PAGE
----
Palaces in the Rain
Potsdam Travel Blog› entry 4 of 9 › view all entries
Potsdam is undoubtedly one of Germany's most beautiful cities. Nestled in a charming cultural landscape dotted with palaces and historic gardens, which have been on the UNESCO's World Cultural Heritage list since 1990, makes the capital of the Federal State of Brandenburg into a great travel destination.
Key attractions and crowd pullers that we visit are the Sanssouci Palace, summer residence of King Frederick II - and the Cecillenhof Palace, venue of the Potsdam Conference. Unfortunately it's tipping down with rain and as we are made to wait outside before the official opening time we are not a bunch of happy campers.
Still the Palace is worth the wait. Georg Wenzeslaus von Knobelsdorff built it above the terraced vineyard from 1745 to 1747 following the King's ideas and sketches.
The Big Three Soviet leader Joseph Stalin, British Prime Minister Winston Churchill, and U.S. PresidentHarry Truman,met here in Potsdam, Germany, from July 17 to August 2, 1945, to negotiate terms for the end of World War II. After the Yalta Conference of February 1945, Stalin, Churchill, and U.S. President Franklin D. Roosevelt had agreed to meet following the surrender of Germany to determine the postwar borders in Europe.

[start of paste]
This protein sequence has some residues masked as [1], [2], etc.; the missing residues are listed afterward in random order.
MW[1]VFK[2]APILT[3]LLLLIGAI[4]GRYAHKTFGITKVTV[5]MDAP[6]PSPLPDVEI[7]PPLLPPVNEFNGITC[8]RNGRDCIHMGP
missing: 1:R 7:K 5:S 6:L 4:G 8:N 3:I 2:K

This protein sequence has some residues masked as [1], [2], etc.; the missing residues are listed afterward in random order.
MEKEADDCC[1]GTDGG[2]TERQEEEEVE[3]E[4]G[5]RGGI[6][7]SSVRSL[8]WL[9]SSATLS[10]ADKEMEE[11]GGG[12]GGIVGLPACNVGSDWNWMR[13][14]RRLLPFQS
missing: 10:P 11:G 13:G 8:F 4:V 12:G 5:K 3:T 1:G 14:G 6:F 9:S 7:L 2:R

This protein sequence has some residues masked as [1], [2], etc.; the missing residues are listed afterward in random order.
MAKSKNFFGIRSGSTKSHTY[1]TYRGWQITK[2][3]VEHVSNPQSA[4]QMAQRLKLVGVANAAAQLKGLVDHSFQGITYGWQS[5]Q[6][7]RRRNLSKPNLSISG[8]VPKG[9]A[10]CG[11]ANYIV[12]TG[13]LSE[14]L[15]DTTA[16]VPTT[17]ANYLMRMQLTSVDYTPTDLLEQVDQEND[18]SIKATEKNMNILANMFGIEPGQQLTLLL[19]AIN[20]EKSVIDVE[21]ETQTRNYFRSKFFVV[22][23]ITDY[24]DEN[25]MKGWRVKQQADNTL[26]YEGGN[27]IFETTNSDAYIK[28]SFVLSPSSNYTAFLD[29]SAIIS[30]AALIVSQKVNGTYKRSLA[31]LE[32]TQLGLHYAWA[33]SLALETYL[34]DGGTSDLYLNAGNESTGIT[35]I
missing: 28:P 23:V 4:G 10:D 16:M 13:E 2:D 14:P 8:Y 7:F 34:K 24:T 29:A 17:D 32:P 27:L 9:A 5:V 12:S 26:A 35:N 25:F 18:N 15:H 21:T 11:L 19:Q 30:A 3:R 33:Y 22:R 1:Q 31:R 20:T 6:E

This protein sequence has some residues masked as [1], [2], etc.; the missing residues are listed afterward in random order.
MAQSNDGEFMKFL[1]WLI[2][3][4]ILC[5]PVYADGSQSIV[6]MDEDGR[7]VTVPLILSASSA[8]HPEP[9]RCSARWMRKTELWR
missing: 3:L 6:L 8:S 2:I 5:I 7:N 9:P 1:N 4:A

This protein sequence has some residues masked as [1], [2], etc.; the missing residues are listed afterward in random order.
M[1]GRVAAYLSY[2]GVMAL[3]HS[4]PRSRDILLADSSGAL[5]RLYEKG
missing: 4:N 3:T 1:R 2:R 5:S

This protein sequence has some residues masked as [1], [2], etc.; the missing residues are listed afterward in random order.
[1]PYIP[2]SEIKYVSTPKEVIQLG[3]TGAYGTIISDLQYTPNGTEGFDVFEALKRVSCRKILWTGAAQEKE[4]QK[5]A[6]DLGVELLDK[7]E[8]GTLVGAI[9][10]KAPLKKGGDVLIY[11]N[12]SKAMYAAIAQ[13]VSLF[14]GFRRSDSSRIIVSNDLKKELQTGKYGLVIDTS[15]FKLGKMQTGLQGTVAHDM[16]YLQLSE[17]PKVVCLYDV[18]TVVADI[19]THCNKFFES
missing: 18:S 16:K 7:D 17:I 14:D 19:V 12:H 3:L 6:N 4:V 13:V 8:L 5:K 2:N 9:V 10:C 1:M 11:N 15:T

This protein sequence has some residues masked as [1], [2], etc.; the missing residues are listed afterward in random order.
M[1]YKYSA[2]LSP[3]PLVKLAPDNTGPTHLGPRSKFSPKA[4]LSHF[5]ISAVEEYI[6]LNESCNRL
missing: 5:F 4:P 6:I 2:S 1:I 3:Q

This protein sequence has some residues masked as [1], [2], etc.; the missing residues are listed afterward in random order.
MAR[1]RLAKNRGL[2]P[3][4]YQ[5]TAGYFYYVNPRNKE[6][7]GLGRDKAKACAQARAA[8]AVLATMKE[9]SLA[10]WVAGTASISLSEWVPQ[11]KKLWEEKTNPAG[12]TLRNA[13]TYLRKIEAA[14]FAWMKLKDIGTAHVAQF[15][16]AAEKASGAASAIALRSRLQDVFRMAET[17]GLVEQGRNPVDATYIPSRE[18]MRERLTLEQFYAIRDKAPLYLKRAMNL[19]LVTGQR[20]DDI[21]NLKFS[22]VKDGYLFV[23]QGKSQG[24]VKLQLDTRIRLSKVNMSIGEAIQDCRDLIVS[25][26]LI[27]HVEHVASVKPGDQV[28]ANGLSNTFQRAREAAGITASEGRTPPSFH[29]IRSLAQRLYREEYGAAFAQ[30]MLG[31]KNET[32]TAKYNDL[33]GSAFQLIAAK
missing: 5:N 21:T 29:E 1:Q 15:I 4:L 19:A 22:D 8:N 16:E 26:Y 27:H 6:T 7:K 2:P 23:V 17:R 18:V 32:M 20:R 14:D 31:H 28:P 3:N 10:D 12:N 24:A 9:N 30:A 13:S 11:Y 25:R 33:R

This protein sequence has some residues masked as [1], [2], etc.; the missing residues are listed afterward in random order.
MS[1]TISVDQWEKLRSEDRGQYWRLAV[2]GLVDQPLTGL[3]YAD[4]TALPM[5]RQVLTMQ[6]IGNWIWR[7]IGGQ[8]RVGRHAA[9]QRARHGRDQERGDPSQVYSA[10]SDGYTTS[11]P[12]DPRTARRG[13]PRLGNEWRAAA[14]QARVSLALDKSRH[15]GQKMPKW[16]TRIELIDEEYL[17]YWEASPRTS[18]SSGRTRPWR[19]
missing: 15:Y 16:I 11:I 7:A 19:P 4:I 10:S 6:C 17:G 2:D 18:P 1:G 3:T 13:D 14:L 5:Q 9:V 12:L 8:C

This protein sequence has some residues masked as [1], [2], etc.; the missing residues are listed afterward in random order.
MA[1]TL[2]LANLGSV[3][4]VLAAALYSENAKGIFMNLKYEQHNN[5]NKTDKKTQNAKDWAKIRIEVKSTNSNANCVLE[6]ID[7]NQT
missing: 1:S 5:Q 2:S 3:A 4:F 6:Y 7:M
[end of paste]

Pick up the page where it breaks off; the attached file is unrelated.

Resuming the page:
Germany surrendered on May 8, 1945, and the Allied leaders agreed to meet over the summer at Potsdam to continue the discussions that had begun at Yalta. Although the Allies remained committed to fighting a joint war in the Pacific, the lack of a common enemy in Europe led to difficulties reaching consensus concerning postwar reconstruction on the European continent.
Despite numerous disagreements, the Allied leaders did manage to conclude some agreements at Potsdam. For example, the negotiators confirmed the status of a demilitarized and disarmed Germany under four zones of Allied occupation. According to the Protocol of the Conference, there was to be "a complete disarmament and demilitarization of Germany"; all aspects of German industry that could be utilized for military purposes were to be dismantled; all German military and paramilitary forces were to be eliminated; and the production of all military hardware in Germany was forbidden. Furthermore, Germany society was to be remade along democratic lines by repeal of all discriminatory laws from the Nazi era and by the arrest and trial of those Germans deemed to be "war criminals." The German educational and judicial systems were to be purged of any authoritarian influences, and democratic political parties would be encouraged to participate in the administration of Germany at the local and state level.